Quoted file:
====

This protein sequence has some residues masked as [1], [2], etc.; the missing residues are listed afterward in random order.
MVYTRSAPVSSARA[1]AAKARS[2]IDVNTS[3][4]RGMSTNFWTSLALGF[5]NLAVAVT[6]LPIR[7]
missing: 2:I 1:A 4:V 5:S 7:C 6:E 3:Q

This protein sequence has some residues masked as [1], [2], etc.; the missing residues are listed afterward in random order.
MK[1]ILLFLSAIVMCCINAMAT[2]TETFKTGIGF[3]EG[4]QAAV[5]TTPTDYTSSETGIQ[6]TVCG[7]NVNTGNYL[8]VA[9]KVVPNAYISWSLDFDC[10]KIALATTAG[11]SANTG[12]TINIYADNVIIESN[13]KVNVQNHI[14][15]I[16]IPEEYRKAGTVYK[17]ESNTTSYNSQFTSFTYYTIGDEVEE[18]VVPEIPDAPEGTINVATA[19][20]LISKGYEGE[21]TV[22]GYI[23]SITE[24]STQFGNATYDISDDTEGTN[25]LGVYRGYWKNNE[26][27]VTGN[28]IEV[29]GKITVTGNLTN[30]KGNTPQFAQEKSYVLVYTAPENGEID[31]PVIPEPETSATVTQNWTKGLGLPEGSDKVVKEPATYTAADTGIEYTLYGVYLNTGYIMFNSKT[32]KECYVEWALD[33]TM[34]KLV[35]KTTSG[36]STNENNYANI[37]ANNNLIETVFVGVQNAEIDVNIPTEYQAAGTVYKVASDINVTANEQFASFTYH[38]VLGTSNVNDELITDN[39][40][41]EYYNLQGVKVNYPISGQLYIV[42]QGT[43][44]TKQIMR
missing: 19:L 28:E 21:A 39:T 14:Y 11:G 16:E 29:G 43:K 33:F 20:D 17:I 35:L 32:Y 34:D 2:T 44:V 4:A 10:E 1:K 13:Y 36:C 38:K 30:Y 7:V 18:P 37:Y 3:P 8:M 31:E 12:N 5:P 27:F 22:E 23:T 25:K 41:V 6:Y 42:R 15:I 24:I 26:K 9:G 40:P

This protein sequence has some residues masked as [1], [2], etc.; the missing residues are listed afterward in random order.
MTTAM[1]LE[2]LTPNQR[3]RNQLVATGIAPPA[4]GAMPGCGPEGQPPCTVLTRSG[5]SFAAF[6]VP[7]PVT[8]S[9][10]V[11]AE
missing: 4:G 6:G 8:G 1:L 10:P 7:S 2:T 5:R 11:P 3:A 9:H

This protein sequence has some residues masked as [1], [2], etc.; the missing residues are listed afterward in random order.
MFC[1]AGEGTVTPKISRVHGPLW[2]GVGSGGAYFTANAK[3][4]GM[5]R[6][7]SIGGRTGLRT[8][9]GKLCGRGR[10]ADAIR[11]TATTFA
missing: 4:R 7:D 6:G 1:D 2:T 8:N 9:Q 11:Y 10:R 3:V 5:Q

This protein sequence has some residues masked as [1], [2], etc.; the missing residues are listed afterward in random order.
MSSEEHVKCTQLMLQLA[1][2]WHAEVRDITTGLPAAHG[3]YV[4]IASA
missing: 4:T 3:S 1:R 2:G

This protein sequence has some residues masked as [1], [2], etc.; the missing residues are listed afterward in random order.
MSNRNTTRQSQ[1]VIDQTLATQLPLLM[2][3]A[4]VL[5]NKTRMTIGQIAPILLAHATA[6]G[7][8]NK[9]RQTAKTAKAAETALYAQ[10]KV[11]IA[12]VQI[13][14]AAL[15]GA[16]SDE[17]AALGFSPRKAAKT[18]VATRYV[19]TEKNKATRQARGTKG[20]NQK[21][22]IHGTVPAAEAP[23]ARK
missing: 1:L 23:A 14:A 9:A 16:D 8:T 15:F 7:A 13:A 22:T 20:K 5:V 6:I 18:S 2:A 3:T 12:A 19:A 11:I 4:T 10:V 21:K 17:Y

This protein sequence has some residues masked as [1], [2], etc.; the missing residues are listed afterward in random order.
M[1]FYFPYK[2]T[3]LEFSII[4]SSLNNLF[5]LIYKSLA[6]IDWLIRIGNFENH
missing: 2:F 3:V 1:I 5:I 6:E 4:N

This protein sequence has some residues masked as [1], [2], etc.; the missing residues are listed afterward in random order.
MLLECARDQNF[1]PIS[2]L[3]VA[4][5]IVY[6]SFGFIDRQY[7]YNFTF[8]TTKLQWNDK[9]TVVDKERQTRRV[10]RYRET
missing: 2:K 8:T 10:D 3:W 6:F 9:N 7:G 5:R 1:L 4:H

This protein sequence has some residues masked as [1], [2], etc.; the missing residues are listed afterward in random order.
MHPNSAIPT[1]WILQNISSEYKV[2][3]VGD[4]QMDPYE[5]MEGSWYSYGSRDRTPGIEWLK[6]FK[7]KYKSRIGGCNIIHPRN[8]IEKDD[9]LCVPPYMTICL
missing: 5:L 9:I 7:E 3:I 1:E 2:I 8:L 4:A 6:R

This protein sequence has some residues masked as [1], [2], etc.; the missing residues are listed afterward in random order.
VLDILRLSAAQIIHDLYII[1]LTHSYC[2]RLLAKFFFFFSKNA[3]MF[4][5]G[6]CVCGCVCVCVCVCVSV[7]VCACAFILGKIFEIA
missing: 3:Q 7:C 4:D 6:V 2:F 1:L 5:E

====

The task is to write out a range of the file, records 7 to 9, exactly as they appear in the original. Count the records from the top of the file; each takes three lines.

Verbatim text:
This protein sequence has some residues masked as [1], [2], etc.; the missing residues are listed afterward in random order.
M[1]FYFPYK[2]T[3]LEFSII[4]SSLNNLF[5]LIYKSLA[6]IDWLIRIGNFENH
missing: 2:F 3:V 1:I 5:I 6:E 4:N

This protein sequence has some residues masked as [1], [2], etc.; the missing residues are listed afterward in random order.
MLLECARDQNF[1]PIS[2]L[3]VA[4][5]IVY[6]SFGFIDRQY[7]YNFTF[8]TTKLQWNDK[9]TVVDKERQTRRV[10]RYRET
missing: 2:K 8:T 10:D 3:W 6:F 9:N 7:G 5:R 1:L 4:H

This protein sequence has some residues masked as [1], [2], etc.; the missing residues are listed afterward in random order.
MHPNSAIPT[1]WILQNISSEYKV[2][3]VGD[4]QMDPYE[5]MEGSWYSYGSRDRTPGIEWLK[6]FK[7]KYKSRIGGCNIIHPRN[8]IEKDD[9]LCVPPYMTICL
missing: 5:L 9:I 7:E 3:I 1:E 2:I 8:L 4:A 6:R